# Polynomial Remainder Theorem

In algebra, the **Polynomial Remainder Theorem** states that the remainder upon dividing any polynomial by a linear polynomial , both with complex coefficients, is equal to .

## Proof

We use Euclidean polynomial division with dividend and divisor . The result states that there exists a quotient and remainder such that with . We wish to show that is equal to the constant . Because , . Hence, is a constant, . Plugging this into our original equation and rearranging a bit yields After substituting into this equation, we deduce that ; thus, the remainder upon diving by is equal to , as desired.

## Generalization

The strategy used in the above proof can be generalized to divisors with degree greater than . A more general method, with any dividend and divisor , is to write , and then substitute the zeroes of to eliminate and find values of . Example 2 showcases this strategy.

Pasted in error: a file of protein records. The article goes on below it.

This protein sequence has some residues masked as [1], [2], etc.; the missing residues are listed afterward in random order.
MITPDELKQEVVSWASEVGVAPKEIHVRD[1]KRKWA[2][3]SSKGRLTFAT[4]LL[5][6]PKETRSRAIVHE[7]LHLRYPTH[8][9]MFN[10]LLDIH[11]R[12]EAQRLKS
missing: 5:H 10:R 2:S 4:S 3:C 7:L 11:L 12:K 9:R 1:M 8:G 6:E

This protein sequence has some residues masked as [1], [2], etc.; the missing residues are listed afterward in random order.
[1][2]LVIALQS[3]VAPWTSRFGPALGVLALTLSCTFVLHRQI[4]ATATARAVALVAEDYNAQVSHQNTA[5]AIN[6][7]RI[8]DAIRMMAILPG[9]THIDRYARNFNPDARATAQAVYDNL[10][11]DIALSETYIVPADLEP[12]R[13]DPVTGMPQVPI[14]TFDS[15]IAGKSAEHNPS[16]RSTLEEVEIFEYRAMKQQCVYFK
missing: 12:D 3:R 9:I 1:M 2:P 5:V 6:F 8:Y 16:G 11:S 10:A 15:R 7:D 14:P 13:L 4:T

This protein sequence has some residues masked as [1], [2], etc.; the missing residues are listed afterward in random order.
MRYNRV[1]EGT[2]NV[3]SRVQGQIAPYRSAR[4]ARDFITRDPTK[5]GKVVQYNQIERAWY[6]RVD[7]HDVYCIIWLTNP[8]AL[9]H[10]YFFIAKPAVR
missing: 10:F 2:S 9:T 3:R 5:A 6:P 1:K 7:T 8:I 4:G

## Examples

Here are some problems with solutions that utilize the Polynomial Remainder Theorem and its generalization.

### Example 1

*What is the remainder when is divided by ?*

**Solution**: Although one could use long or synthetic division, the Polynomial Remainder Theorem provides a significantly shorter solution. Note that , and . A common mistake is to forget to flip the negative sign and assume , but simplifying the linear equation yields . Thus, the answer is , or , which is equal to . .